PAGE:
It’s interesting to look back on your career and see the moments or people that made a difference. I do it a lot these days - I think it's important to always be looking for inspiration.
One of the people who inspired me was my old boss. Rosaleen Blair is the CEO of Alexander Mann Solutions (AMS). She disrupted the recruitment industry on a significant scale. Recruitment is usually provided on a case-by-case basis. You need a role. You engage an agent. They fill it (you hope). Goodbye.
This can be transactional for both parties. Rosaleen saw there was a space in the market for longer-term partnerships and her success is undeniable.
What do I take away from working with her?
You need energy. A ton of energy.
If you are starting a business you need to be relentless. I didn’t realise just how much until I took a driving seat. The cliché about highs and low when starting a business are true. The way you manage this is by having lots of energy. I’ll never have the same natural levels as Rosaleen. She can keep 50 plates spinning at any one time. But I’m conscious of keeping my energy levels high.
Ask forgiveness not permission.
This was one of the most common phrases uttered by Rosaleen. It has stayed with me. Luckily, in my new role I don’t have complex governance processes to follow. But it’s also stayed with me as I think about empowering others. For example our CTO, Nik, is Serbian. He had an intuition that there may be good tech talent in Serbia. We encouraged Nik to spend time meeting people in Belgrade. Rosaleen’s expression “ask forgiveness not permission” was ringing in my ears. The result? Nik founded the “Serbian Sealz” - a crack unit of high quality technologists that now work with us. Great job Nik - keep asking forgiveness.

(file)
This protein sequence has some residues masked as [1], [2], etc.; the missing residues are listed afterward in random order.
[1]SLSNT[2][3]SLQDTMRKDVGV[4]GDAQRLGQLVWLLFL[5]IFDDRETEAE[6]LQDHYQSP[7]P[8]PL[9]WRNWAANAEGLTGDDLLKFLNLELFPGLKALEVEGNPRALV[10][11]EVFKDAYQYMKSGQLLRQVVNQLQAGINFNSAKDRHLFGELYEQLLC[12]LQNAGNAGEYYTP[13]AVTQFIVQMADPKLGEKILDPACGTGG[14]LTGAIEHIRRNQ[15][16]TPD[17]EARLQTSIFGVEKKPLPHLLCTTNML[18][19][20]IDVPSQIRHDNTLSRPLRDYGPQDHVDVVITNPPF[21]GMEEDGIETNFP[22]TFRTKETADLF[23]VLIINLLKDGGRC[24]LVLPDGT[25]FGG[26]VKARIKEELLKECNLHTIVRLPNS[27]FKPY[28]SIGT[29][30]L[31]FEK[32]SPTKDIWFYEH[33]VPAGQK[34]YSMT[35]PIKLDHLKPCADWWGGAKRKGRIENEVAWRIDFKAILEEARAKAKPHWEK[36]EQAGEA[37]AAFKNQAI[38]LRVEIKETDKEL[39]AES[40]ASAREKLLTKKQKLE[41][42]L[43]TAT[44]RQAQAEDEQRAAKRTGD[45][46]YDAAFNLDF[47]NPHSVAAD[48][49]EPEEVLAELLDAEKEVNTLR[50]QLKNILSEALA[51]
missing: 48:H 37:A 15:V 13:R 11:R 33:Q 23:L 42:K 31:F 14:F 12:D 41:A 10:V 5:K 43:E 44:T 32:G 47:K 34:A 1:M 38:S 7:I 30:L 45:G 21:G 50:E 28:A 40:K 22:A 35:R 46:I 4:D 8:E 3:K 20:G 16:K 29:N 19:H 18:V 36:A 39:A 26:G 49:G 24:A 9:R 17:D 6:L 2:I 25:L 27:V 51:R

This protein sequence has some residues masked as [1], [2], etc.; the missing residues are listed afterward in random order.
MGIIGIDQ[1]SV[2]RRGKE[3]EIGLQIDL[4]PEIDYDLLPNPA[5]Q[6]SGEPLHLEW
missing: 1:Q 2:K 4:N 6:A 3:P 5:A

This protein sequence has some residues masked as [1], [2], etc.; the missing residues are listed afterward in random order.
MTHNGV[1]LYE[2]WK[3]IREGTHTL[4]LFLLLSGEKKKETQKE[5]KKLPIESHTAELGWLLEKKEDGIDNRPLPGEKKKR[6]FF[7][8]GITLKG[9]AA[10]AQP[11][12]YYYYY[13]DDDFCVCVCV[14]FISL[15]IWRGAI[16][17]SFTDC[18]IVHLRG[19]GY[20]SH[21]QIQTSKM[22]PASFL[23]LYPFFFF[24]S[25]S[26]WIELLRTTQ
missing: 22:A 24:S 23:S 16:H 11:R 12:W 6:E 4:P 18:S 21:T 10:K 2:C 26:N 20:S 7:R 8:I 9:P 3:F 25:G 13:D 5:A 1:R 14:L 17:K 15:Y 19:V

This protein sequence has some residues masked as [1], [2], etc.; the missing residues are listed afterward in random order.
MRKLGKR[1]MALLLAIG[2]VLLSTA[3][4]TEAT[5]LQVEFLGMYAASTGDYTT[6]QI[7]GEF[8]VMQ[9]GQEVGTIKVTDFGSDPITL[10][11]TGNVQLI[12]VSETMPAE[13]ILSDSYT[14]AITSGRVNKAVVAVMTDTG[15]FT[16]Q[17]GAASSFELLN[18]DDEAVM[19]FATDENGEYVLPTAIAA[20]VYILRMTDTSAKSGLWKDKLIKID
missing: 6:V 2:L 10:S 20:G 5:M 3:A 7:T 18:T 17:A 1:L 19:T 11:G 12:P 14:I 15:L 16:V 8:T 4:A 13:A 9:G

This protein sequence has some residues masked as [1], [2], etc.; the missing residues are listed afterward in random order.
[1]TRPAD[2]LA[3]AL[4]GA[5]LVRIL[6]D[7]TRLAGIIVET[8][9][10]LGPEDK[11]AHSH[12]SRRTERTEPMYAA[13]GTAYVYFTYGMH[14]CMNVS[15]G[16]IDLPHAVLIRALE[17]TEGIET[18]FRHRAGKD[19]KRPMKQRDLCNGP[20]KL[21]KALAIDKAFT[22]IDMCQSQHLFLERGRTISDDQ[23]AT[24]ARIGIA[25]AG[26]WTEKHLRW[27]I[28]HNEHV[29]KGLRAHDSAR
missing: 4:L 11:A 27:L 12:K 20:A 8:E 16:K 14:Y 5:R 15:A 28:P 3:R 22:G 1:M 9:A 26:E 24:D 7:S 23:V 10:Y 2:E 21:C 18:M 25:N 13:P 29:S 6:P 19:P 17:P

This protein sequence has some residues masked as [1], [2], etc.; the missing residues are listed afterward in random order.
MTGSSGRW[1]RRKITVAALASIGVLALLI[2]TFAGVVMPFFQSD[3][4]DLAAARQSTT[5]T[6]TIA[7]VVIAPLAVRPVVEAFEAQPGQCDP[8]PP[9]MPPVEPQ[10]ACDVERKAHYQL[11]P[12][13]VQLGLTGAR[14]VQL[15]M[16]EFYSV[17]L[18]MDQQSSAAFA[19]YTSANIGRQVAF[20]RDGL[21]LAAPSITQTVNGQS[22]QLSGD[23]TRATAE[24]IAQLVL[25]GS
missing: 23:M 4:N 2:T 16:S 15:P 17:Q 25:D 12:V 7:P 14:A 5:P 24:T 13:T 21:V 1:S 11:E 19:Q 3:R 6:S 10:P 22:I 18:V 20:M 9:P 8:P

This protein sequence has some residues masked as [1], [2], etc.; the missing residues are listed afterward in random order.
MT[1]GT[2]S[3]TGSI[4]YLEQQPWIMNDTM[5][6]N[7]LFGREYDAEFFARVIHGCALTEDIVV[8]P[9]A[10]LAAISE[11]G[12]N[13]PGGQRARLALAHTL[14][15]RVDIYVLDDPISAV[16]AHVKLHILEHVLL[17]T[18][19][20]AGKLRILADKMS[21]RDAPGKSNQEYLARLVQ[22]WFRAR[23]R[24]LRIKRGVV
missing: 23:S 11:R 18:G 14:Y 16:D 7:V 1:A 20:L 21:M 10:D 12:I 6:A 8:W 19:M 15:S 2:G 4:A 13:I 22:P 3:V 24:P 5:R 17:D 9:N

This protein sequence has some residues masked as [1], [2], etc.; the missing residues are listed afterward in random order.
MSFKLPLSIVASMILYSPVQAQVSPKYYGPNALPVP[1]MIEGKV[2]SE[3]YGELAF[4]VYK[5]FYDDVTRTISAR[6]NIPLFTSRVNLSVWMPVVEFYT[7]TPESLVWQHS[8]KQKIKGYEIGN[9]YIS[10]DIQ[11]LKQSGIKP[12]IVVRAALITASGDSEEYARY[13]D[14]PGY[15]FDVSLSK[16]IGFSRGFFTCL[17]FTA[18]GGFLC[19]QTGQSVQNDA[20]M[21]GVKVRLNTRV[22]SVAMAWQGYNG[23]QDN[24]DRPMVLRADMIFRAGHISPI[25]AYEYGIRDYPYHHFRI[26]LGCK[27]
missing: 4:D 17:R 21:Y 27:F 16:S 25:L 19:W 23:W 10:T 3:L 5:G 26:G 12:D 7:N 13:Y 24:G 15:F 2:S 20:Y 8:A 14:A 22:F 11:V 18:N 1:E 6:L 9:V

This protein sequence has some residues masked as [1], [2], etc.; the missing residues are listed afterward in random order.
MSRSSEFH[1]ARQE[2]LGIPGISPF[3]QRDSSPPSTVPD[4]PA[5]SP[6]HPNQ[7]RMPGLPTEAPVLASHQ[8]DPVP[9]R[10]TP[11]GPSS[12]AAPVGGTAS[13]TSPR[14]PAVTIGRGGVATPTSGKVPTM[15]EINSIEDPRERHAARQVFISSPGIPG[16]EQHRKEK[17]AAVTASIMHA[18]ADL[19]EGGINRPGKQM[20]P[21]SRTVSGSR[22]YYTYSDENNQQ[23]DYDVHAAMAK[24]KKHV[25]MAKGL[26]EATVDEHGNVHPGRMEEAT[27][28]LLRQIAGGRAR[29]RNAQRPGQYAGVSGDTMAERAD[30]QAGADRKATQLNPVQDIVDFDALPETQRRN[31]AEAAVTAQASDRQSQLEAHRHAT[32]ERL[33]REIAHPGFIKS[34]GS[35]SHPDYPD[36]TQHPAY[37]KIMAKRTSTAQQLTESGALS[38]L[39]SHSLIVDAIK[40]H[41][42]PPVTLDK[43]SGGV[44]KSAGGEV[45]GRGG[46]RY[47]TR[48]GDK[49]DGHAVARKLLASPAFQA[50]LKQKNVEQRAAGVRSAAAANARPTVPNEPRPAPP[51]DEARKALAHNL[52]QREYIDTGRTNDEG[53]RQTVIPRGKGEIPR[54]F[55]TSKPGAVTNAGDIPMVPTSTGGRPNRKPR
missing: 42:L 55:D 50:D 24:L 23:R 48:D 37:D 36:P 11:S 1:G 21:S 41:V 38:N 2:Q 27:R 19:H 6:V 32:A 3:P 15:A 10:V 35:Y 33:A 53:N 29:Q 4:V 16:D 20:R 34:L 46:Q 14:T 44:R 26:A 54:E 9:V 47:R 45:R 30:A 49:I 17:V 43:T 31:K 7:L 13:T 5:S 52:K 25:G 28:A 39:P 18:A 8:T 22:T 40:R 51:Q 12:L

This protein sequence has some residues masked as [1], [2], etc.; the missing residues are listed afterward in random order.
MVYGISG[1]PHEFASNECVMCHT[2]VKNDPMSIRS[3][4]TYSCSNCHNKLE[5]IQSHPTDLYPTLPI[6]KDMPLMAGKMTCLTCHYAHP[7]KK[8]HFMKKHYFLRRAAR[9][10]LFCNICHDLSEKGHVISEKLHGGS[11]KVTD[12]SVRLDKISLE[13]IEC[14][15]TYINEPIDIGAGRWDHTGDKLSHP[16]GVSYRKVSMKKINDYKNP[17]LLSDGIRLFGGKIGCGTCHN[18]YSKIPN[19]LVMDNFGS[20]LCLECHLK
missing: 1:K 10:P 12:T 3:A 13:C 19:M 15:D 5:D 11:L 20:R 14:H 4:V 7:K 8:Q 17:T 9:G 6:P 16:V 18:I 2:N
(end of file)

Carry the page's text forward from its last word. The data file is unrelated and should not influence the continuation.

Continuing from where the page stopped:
Hire the best and listen.
One of the characteristics that matters to me in colleagues is the ability to reflect and reconsider. I knew that when I had conversations with Rosaleen she reflected on them. She listened. Sometimes she didn’t follow my advice but she listened. This enabled her to attract great people. It was always clear that she wanted to attract the best. She aimed high. I’m aware that the skills to deliver our strategy go well beyond mine. If we continue to attract great people and we listen - that’s another useful lesson.
My family has a favourite Japanese restaurant - Akari. There’s a poster that always strikes me on the way downstairs. It states: "Work Hard and Be Nice to People". It’s not that simple but I think Rosaleen would agree with the sentiment.